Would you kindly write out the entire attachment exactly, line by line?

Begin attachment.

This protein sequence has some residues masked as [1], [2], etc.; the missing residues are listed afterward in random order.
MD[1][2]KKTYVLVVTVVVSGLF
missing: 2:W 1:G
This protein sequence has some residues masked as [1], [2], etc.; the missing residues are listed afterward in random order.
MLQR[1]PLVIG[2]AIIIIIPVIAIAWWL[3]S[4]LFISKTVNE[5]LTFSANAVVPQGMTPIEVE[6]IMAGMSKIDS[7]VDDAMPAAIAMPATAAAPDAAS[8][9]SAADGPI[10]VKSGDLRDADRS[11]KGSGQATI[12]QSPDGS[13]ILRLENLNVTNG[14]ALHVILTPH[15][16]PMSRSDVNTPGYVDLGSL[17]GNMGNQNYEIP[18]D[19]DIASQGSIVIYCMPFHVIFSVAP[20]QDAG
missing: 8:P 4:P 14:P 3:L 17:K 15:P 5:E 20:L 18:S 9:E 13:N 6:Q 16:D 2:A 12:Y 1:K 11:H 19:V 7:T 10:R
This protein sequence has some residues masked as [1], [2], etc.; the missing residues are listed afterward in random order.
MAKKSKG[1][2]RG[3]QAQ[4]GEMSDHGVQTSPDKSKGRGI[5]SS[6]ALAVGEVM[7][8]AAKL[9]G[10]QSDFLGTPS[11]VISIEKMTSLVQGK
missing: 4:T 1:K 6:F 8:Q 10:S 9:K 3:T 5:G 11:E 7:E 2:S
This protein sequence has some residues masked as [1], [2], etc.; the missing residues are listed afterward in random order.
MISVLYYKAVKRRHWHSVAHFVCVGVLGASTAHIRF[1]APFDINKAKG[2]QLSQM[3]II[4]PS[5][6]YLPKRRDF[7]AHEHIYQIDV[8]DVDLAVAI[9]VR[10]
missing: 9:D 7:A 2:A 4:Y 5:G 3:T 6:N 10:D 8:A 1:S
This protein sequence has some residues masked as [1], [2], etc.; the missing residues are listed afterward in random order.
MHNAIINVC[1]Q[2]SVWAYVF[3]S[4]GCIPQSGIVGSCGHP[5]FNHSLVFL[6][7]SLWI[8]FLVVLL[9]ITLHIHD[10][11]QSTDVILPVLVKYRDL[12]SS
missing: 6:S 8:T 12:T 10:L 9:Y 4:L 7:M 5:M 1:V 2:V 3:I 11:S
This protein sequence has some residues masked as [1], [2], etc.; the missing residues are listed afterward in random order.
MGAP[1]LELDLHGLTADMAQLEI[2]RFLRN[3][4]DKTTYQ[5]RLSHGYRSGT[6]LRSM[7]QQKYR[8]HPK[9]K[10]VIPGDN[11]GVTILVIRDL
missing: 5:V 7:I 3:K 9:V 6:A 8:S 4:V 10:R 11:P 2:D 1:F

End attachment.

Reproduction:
This protein sequence has some residues masked as [1], [2], etc.; the missing residues are listed afterward in random order.
MD[1][2]KKTYVLVVTVVVSGLF
missing: 2:W 1:G
This protein sequence has some residues masked as [1], [2], etc.; the missing residues are listed afterward in random order.
MLQR[1]PLVIG[2]AIIIIIPVIAIAWWL[3]S[4]LFISKTVNE[5]LTFSANAVVPQGMTPIEVE[6]IMAGMSKIDS[7]VDDAMPAAIAMPATAAAPDAAS[8][9]SAADGPI[10]VKSGDLRDADRS[11]KGSGQATI[12]QSPDGS[13]ILRLENLNVTNG[14]ALHVILTPH[15][16]PMSRSDVNTPGYVDLGSL[17]GNMGNQNYEIP[18]D[19]DIASQGSIVIYCMPFHVIFSVAP[20]QDAG
missing: 8:P 4:P 14:P 3:L 17:K 15:P 5:E 20:L 18:S 9:E 13:N 6:Q 16:D 2:A 12:Y 1:K 11:H 19:V 7:T 10:R
This protein sequence has some residues masked as [1], [2], etc.; the missing residues are listed afterward in random order.
MAKKSKG[1][2]RG[3]QAQ[4]GEMSDHGVQTSPDKSKGRGI[5]SS[6]ALAVGEVM[7][8]AAKL[9]G[10]QSDFLGTPS[11]VISIEKMTSLVQGK
missing: 4:T 1:K 6:F 8:Q 10:S 9:K 3:T 5:G 11:E 7:E 2:S
This protein sequence has some residues masked as [1], [2], etc.; the missing residues are listed afterward in random order.
MISVLYYKAVKRRHWHSVAHFVCVGVLGASTAHIRF[1]APFDINKAKG[2]QLSQM[3]II[4]PS[5][6]YLPKRRDF[7]AHEHIYQIDV[8]DVDLAVAI[9]VR[10]
missing: 9:D 7:A 2:A 4:Y 5:G 3:T 6:N 10:D 8:A 1:S
This protein sequence has some residues masked as [1], [2], etc.; the missing residues are listed afterward in random order.
MHNAIINVC[1]Q[2]SVWAYVF[3]S[4]GCIPQSGIVGSCGHP[5]FNHSLVFL[6][7]SLWI[8]FLVVLL[9]ITLHIHD[10][11]QSTDVILPVLVKYRDL[12]SS
missing: 6:S 8:T 12:T 10:L 9:Y 4:L 7:M 5:M 1:V 2:V 3:I 11:S
This protein sequence has some residues masked as [1], [2], etc.; the missing residues are listed afterward in random order.
MGAP[1]LELDLHGLTADMAQLEI[2]RFLRN[3][4]DKTTYQ[5]RLSHGYRSGT[6]LRSM[7]QQKYR[8]HPK[9]K[10]VIPGDN[11]GVTILVIRDL
missing: 5:V 7:I 3:K 9:V 6:A 8:S 4:V 10:R 11:P 2:D 1:F